Perhaps the sole New Orleans jazz instrumentalist to mess around with the dreaded oboe, Lorenzo Tio came from a musical family and is sometimes credited with a "junior" at the end of his name in order to acknowledge the existence of his father. Both father and son's main axe was the clarinet, as was uncle Luis Tio. The junior
Tio's influence on this instrument spread far beyond his own family once he began teaching: he has a few fingers in some of the most important stylists on clarinet to emerge in subsequent generations. Barney Bigard, one of the greatest musicians to ever stay put in the Duke Ellington band, was one of Tio's students, as were also Jimmie Noone, Albert Nicholas and Johnny Dodds.
Tio gigged in legendary New Orleans large ensembles such as the Lyre Club Syphony Orchestra during the late 19th century. From there he branched out into smaller combos including traditional brass bands. Prior to the Roaring Twenties the clarinetist was already on tour, heading for Chicago with bandleader Manuel Perez in 1916. Meanwhile he had a continuing collaboration with the famed Papa Celestin whenever Tio was back in the Big Easy. After 1918 Tio was also performing with Armand Piron, a relationship which continued for a decade, as well as shorter involvements with groups such as the Tuxedo Brass Band.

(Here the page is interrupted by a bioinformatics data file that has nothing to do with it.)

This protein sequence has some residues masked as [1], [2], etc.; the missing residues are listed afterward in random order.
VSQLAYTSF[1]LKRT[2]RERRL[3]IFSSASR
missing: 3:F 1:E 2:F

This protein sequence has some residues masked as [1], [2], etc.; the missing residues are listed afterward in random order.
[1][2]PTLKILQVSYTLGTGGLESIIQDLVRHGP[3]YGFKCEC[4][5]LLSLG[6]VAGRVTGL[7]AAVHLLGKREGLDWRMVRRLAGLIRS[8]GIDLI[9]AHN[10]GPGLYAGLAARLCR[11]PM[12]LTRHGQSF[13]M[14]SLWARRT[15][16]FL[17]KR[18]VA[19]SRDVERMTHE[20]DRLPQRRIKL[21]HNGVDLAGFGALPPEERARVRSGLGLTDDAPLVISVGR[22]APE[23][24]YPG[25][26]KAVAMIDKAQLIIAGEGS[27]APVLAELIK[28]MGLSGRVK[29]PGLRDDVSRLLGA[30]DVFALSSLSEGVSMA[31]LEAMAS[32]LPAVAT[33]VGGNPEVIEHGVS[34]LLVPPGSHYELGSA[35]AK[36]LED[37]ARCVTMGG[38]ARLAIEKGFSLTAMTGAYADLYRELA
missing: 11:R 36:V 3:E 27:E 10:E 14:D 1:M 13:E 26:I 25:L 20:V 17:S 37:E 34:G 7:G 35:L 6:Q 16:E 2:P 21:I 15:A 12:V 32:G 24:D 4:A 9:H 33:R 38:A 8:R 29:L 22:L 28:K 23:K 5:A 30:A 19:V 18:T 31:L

Despite Tio's strong ties to New Orleans, he was also associated quite regularly with the New York jazz scene. Steamboats running between the state capitol in Albany at the Big Apple provided one of his regular bandstands. During the late '20s and early '30s, Tio had a regular stint at The Nest Club in New York City. Recorded documentation of this artist is not overwhelming in quantity, yet does include several excellent collections of work by pianists and composers Jelly Roll Morton and Clarence Williams and fellow reed player Sidney Bechet.